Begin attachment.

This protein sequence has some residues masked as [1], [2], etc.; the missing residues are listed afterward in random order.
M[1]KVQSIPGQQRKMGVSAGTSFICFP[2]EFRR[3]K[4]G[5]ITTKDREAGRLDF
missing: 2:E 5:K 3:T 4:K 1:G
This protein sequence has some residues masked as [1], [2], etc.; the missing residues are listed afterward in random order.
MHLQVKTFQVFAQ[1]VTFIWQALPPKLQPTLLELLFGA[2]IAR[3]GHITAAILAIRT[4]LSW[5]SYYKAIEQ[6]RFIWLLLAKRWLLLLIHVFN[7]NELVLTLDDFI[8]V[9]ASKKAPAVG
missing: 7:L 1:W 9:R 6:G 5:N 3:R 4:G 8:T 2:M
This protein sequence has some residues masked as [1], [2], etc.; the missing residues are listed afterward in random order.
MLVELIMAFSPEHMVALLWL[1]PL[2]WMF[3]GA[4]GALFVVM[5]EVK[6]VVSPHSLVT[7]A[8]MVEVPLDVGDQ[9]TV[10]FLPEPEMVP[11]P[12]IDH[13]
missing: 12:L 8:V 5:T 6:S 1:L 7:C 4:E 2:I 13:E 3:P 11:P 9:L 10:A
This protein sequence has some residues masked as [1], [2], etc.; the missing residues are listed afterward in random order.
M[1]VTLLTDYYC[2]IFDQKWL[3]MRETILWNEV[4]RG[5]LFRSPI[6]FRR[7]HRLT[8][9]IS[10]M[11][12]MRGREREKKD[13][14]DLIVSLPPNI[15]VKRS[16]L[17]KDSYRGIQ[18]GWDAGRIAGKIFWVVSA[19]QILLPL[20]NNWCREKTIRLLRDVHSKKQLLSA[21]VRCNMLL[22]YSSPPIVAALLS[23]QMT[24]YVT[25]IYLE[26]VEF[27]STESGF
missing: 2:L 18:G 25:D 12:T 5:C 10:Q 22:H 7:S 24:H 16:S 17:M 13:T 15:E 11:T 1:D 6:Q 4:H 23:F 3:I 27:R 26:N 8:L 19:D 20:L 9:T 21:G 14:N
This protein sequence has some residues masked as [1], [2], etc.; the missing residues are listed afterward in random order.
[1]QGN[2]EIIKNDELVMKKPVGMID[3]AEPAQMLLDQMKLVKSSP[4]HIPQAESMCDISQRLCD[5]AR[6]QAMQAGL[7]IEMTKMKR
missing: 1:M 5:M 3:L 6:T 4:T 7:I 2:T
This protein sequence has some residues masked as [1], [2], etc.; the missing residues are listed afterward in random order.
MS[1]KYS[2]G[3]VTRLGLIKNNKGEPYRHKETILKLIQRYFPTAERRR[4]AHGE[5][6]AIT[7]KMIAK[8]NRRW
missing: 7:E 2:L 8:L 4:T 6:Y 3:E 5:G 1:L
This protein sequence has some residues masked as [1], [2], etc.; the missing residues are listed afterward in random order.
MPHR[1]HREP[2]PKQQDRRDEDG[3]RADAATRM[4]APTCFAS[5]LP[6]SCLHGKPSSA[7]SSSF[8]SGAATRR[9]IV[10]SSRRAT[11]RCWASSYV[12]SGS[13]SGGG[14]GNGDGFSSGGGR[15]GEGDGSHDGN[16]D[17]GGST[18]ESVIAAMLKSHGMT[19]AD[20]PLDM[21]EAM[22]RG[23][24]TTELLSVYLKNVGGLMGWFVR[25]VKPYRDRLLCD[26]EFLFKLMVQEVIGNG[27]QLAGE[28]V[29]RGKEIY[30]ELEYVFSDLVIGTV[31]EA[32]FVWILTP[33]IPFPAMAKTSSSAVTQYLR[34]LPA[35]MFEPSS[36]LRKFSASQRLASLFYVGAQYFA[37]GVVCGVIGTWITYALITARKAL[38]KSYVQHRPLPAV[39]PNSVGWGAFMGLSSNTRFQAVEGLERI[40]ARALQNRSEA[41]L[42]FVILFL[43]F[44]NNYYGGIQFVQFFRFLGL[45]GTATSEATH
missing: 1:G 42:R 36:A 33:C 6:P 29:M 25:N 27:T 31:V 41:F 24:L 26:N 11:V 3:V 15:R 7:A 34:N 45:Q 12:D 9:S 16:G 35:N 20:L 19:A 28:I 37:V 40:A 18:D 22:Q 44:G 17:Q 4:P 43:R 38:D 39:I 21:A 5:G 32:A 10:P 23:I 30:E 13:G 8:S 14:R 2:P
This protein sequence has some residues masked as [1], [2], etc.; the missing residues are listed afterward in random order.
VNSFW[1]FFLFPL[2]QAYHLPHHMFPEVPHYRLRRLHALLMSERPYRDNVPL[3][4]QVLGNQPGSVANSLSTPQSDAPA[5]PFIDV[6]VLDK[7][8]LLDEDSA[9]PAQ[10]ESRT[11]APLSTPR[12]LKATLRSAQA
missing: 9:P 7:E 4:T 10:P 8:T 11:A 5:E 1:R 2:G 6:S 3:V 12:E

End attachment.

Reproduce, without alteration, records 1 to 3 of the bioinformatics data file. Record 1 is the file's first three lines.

This protein sequence has some residues masked as [1], [2], etc.; the missing residues are listed afterward in random order.
M[1]KVQSIPGQQRKMGVSAGTSFICFP[2]EFRR[3]K[4]G[5]ITTKDREAGRLDF
missing: 2:E 5:K 3:T 4:K 1:G
This protein sequence has some residues masked as [1], [2], etc.; the missing residues are listed afterward in random order.
MHLQVKTFQVFAQ[1]VTFIWQALPPKLQPTLLELLFGA[2]IAR[3]GHITAAILAIRT[4]LSW[5]SYYKAIEQ[6]RFIWLLLAKRWLLLLIHVFN[7]NELVLTLDDFI[8]V[9]ASKKAPAVG
missing: 7:L 1:W 9:R 6:G 5:N 3:R 4:G 8:T 2:M
This protein sequence has some residues masked as [1], [2], etc.; the missing residues are listed afterward in random order.
MLVELIMAFSPEHMVALLWL[1]PL[2]WMF[3]GA[4]GALFVVM[5]EVK[6]VVSPHSLVT[7]A[8]MVEVPLDVGDQ[9]TV[10]FLPEPEMVP[11]P[12]IDH[13]
missing: 12:L 8:V 5:T 6:S 1:L 7:C 4:E 2:I 13:E 3:P 11:P 9:L 10:A